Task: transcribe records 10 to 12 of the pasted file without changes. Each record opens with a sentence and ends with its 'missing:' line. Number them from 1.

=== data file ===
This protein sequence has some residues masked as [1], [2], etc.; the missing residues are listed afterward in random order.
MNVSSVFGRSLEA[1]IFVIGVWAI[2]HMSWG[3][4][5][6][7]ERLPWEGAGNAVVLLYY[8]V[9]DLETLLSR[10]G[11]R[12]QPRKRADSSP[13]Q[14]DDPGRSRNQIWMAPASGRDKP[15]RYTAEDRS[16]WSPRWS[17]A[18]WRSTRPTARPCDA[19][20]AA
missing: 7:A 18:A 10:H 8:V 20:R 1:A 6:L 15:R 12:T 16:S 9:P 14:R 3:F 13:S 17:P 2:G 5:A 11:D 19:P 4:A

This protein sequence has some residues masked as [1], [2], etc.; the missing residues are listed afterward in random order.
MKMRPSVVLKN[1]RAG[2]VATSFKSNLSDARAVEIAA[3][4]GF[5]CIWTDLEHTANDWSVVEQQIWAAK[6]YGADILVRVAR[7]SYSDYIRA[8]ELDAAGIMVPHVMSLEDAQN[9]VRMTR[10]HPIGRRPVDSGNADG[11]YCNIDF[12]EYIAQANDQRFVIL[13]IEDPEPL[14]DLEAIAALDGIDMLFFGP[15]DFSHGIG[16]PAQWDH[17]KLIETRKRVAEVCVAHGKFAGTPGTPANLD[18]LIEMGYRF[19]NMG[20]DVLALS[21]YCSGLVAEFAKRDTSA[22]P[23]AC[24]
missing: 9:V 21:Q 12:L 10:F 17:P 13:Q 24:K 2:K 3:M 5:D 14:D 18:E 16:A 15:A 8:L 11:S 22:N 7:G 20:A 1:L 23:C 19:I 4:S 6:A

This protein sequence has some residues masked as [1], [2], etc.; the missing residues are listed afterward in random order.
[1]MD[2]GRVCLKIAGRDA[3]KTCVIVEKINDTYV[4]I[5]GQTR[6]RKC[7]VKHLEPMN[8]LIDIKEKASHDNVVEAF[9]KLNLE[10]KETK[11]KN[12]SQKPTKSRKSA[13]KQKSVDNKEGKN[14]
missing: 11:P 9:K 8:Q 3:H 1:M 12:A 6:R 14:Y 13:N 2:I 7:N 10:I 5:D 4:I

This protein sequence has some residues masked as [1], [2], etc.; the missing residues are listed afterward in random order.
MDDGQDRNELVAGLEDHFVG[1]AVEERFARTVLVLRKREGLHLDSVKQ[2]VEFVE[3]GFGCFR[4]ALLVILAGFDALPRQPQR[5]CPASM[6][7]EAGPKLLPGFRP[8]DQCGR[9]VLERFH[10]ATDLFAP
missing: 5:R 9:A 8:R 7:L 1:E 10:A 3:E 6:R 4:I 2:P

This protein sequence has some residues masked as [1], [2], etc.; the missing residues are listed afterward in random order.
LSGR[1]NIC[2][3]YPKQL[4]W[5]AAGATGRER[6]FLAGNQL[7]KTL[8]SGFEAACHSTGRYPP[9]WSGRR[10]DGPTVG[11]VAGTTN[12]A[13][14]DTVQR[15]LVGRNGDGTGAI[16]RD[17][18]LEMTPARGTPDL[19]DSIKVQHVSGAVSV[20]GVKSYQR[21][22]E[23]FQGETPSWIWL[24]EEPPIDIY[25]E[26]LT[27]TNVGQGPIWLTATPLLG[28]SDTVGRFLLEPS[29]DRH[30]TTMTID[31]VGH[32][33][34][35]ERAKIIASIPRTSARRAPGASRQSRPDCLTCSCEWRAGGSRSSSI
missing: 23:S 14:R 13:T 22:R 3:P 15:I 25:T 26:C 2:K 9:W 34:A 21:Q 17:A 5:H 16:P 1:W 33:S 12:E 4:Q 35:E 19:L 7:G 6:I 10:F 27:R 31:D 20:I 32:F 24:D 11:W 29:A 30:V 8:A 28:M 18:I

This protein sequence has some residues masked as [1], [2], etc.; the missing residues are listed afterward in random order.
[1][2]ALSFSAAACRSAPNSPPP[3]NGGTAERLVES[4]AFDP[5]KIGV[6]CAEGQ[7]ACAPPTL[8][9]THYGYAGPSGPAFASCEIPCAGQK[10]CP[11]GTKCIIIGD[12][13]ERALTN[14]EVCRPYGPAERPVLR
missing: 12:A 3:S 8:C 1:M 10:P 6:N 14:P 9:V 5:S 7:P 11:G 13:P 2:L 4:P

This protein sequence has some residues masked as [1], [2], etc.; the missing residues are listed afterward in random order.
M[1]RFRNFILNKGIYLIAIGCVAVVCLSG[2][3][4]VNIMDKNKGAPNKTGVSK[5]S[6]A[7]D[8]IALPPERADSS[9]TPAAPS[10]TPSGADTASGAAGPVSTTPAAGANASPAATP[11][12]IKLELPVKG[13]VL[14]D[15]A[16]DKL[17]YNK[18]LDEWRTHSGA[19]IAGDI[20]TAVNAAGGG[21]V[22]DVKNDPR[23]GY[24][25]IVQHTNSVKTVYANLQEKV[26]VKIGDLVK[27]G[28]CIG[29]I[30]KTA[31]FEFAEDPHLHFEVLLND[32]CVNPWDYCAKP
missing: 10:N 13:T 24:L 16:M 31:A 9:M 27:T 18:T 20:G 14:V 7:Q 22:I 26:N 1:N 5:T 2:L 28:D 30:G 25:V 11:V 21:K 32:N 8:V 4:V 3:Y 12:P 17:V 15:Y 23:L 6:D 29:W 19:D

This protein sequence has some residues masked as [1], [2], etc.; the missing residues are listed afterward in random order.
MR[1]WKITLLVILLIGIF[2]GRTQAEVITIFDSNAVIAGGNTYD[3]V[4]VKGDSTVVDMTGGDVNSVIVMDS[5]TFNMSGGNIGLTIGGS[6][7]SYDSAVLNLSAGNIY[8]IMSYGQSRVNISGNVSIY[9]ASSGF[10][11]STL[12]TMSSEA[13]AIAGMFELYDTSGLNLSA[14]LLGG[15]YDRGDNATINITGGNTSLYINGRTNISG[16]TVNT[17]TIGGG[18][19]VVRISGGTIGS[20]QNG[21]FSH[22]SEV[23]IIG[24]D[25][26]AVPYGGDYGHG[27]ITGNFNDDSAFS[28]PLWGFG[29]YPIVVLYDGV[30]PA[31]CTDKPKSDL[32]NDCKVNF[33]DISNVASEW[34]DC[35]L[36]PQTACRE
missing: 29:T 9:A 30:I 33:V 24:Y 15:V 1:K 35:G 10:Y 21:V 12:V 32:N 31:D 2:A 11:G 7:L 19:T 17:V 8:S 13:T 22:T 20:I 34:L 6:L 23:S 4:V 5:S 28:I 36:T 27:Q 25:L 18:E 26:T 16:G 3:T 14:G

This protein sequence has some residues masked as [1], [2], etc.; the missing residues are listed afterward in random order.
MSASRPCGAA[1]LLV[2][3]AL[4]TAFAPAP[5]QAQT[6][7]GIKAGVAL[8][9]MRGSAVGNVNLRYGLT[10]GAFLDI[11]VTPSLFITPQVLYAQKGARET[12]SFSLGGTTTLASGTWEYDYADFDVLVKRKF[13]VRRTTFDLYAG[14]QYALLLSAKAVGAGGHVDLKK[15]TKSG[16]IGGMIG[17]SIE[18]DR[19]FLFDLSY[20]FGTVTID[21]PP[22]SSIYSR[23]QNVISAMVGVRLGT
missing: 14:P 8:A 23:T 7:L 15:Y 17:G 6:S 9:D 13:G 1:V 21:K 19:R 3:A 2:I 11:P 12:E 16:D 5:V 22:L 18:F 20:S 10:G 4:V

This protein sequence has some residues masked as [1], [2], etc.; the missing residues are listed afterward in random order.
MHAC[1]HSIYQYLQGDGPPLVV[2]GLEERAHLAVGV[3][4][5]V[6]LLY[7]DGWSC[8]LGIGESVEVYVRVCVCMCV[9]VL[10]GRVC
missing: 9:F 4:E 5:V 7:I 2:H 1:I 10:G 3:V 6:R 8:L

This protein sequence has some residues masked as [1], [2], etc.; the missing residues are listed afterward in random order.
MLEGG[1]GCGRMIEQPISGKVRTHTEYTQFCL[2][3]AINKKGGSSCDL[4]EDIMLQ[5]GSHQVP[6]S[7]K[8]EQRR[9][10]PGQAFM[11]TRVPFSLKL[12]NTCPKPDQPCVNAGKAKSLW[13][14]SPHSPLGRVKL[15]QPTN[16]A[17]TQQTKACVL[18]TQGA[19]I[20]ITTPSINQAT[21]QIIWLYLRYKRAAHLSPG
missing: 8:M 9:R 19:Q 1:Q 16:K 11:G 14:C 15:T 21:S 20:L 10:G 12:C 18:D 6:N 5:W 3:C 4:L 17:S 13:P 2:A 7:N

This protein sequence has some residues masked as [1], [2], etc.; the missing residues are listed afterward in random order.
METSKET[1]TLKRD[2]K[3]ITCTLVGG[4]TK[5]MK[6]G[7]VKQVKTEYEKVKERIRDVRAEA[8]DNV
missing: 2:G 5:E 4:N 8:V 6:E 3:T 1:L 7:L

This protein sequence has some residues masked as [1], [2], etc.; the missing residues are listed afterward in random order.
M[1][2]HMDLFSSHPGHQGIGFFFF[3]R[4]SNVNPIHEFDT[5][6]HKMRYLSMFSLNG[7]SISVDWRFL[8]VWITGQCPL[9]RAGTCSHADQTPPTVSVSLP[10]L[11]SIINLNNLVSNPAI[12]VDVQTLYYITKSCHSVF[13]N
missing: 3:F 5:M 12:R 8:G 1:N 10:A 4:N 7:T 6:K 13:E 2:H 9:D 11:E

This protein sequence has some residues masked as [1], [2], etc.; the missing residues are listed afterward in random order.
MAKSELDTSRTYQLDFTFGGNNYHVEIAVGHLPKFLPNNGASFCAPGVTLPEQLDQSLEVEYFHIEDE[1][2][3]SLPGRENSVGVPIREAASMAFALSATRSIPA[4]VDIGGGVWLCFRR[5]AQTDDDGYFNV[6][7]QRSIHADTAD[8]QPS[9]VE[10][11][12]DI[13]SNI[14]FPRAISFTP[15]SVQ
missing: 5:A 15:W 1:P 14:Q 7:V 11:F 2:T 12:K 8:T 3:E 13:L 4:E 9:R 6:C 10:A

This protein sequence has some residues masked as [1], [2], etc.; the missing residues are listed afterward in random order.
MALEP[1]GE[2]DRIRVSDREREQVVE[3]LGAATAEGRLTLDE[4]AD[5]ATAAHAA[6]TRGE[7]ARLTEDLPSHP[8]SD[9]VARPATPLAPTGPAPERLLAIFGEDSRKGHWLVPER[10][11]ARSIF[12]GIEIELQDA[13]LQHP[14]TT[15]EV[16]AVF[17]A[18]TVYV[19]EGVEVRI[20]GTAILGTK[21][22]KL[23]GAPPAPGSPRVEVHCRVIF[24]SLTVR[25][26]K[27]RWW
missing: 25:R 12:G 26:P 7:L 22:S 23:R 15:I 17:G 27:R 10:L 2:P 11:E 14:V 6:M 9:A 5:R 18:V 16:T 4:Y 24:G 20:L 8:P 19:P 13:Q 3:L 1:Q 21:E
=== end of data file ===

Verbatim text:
This protein sequence has some residues masked as [1], [2], etc.; the missing residues are listed afterward in random order.
MHAC[1]HSIYQYLQGDGPPLVV[2]GLEERAHLAVGV[3][4][5]V[6]LLY[7]DGWSC[8]LGIGESVEVYVRVCVCMCV[9]VL[10]GRVC
missing: 9:F 4:E 5:V 7:I 2:H 1:I 10:G 3:V 6:R 8:L

This protein sequence has some residues masked as [1], [2], etc.; the missing residues are listed afterward in random order.
MLEGG[1]GCGRMIEQPISGKVRTHTEYTQFCL[2][3]AINKKGGSSCDL[4]EDIMLQ[5]GSHQVP[6]S[7]K[8]EQRR[9][10]PGQAFM[11]TRVPFSLKL[12]NTCPKPDQPCVNAGKAKSLW[13][14]SPHSPLGRVKL[15]QPTN[16]A[17]TQQTKACVL[18]TQGA[19]I[20]ITTPSINQAT[21]QIIWLYLRYKRAAHLSPG
missing: 8:M 9:R 19:Q 1:Q 16:K 11:G 14:C 15:T 21:S 20:L 10:G 12:C 18:D 6:N 5:W 3:C 4:L 17:S 13:P 2:A 7:N

This protein sequence has some residues masked as [1], [2], etc.; the missing residues are listed afterward in random order.
METSKET[1]TLKRD[2]K[3]ITCTLVGG[4]TK[5]MK[6]G[7]VKQVKTEYEKVKERIRDVRAEA[8]DNV
missing: 2:G 5:E 4:N 8:V 6:E 3:T 1:L 7:L